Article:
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Happy Birthday, Joan Alexander!

In 1938, aspiring actress Joan Alexander found herself in Vienna after a lengthy tour of major cities in North America, Latin America, and Europe while studying her craft. The former model was under the tutelage of renowned director-acting coach Benno Schneider, which necessitated her frequent flier miles, yet her decision to return to America was heavily influenced by the inconvenient arrival of Adolf Hitler’s troops into the city. The woman born Louise Abrass on this date in 1915 in St. Paul, Minnesota had no regrets with regards to her globetrotting, having become acquainted with Yugoslavia, England, and France during her travels. “I even got to Casablanca before President Roosevelt and Humphrey Bogart put it on the map,” she joked to Radio Mirror in March of 1947.

Joan Alexander was certainly no stranger to the European continent at that point in her life. Her stepfather took her on her first visit to Europe when she was eight years old (he owned a linen factory in Madeira). When she wasn’t traveling, Joan attended parochial schools in Brooklyn and Brentwood, Long Island (the family relocated to Brooklyn after Joan’s mother remarried), hoping to fulfill her dream of being a concert pianist. Instead of putting in hours of practice, however, Alexander got distracted by outside activities like tennis and swimming. Joan then decided to transfer her ambitions to acting. The story goes that Alexander persuaded a down-on-his-luck producer to give her a part in a play (Are You Decent?)…as long as she was able to supply the wardrobe needed for all the women in the production. (It took a great deal of cajoling the owners from a number of shops where she had previously purchased clothes—but she fulfilled her part of the bargain.)

Joan Alexander took on modeling gigs while working in several stock companies and appearing on Broadway. (She performed in Jeremiah for the Theatre Guild, as well as in Merrily We Roll Along and Mr. Hamlet.) When a serious automobile accident scotched plans to further pursue her acting career in Hollywood, her friend Madeleine Carroll suggested Alexander try her luck in radio. An unnamed producer (who Joan would later work with) told her after her first audition that she wasn’t any good, but she kept at it. One of the most fulfilling moments in Alexander’s career, she once confessed, was auditioning against a hundred other actresses for a radio part she wanted very much…and got.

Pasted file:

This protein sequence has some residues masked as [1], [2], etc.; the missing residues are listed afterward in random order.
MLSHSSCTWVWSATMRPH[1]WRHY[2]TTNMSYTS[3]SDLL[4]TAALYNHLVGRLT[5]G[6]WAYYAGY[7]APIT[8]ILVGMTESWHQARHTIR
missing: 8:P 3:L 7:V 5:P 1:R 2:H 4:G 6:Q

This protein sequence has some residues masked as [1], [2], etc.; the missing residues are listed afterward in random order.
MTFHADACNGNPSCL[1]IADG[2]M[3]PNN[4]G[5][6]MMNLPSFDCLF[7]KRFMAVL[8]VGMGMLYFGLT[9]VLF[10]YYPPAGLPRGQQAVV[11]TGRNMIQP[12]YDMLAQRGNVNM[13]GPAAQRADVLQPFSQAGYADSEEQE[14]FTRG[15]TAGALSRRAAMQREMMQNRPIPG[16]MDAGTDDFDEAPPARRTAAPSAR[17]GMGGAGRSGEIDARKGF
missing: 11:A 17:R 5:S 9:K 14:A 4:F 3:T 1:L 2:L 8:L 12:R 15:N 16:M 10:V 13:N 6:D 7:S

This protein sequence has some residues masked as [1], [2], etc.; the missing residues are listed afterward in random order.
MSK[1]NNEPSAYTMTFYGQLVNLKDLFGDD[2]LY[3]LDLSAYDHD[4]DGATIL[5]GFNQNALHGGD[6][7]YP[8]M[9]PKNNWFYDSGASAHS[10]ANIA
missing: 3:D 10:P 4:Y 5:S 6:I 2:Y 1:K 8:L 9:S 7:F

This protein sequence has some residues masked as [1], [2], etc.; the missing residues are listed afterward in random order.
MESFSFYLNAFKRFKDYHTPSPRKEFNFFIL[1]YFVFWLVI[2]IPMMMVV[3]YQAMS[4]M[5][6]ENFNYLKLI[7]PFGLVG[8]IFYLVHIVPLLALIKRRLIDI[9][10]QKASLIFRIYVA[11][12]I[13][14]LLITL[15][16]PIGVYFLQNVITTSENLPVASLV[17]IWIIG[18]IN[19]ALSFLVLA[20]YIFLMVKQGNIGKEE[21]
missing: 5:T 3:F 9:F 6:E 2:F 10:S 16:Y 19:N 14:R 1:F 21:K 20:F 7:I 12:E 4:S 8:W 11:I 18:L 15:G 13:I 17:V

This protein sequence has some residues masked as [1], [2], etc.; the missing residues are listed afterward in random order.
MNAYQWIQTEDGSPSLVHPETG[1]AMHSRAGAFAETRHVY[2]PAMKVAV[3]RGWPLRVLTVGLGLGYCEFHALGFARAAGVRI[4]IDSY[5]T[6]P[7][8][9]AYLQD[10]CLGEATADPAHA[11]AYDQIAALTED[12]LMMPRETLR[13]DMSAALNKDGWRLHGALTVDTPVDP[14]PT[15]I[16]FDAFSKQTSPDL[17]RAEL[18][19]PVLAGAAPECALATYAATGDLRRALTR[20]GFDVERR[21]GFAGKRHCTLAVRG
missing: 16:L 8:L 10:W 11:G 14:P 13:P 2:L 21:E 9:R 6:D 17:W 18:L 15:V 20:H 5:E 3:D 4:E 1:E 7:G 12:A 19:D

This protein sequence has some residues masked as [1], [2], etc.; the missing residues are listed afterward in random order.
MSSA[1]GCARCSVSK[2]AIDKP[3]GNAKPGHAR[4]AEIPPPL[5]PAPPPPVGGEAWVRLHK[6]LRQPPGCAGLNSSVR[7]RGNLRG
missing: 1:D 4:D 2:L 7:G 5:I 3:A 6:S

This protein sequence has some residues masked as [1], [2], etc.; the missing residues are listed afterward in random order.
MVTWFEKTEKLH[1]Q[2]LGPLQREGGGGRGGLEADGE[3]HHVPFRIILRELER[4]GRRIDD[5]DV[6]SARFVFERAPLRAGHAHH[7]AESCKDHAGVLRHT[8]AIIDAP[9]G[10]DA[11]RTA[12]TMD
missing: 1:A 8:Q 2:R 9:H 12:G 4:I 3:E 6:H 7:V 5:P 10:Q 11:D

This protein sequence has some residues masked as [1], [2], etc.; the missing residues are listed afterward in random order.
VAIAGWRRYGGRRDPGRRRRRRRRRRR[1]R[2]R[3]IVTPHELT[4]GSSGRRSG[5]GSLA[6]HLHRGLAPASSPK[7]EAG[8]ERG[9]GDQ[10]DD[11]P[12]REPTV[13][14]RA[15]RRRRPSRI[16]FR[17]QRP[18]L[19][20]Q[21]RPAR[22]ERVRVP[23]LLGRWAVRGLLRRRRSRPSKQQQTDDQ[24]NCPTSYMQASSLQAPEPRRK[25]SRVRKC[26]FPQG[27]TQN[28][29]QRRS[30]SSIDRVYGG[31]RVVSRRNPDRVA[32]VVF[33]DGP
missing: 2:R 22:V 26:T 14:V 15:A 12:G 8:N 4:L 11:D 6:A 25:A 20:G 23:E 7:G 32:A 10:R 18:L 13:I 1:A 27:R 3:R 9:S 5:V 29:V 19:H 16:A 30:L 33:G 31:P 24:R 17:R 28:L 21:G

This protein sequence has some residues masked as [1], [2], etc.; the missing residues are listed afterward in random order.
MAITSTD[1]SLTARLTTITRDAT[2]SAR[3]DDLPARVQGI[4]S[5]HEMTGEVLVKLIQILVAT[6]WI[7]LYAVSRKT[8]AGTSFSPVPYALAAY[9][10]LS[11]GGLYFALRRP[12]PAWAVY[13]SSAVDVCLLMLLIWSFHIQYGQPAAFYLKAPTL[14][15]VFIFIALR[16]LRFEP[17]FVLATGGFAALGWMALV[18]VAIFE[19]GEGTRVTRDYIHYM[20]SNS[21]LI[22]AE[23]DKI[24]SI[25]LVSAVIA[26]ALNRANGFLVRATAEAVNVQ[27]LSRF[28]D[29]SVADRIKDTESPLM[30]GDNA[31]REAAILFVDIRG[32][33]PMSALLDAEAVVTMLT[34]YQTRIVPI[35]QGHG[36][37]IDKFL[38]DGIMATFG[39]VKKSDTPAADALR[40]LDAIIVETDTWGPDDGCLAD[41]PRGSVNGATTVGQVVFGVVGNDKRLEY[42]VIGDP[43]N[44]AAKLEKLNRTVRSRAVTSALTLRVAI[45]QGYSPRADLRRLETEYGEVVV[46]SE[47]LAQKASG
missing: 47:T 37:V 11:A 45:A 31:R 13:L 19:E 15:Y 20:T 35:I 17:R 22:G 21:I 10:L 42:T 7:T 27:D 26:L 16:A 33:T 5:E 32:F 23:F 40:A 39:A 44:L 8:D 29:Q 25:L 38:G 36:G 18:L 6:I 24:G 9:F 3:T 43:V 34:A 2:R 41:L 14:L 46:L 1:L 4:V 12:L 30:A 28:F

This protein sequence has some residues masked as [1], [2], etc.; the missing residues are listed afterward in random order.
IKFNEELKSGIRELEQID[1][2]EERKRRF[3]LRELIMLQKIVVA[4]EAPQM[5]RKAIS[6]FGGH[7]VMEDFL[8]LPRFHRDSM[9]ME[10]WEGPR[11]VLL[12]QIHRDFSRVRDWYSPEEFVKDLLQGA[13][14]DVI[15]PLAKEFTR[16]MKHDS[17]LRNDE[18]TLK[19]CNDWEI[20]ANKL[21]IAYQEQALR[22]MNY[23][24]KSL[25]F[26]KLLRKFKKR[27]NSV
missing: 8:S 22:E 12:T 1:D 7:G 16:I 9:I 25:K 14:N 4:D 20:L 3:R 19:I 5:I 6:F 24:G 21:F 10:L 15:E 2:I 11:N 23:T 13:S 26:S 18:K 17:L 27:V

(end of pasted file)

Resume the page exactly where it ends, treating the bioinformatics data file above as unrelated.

One of Joan Alexander’s earliest radio jobs was portraying “Mrs. Humphries” on the CBS daytime drama A Woman of Courage. As one of the medium’s busiest performers, Joan had recurring gigs on the likes of such “washboard weepies” as Against the Storm (as Nicole Scott), Bright Horizon (as Carol West, a character she also played on A Woman’s Life), The Brighter Day (Althea Dennis), Lone Journey (Lynn Alexander), Perry Mason (Della Street), Rosemary (Audrey Roberts), The Second Mrs. Burton (Marion Burton Sullivan), This is Nora Drake (Peg Martinson), Wendy Warren and the News (Maggie Fallon), and Young Doctor Malone (Tracy Adams Malone). Other soaps on which Alexander made the rounds include David HarumThe Light of the WorldThe Open Door, and The Right to Happiness.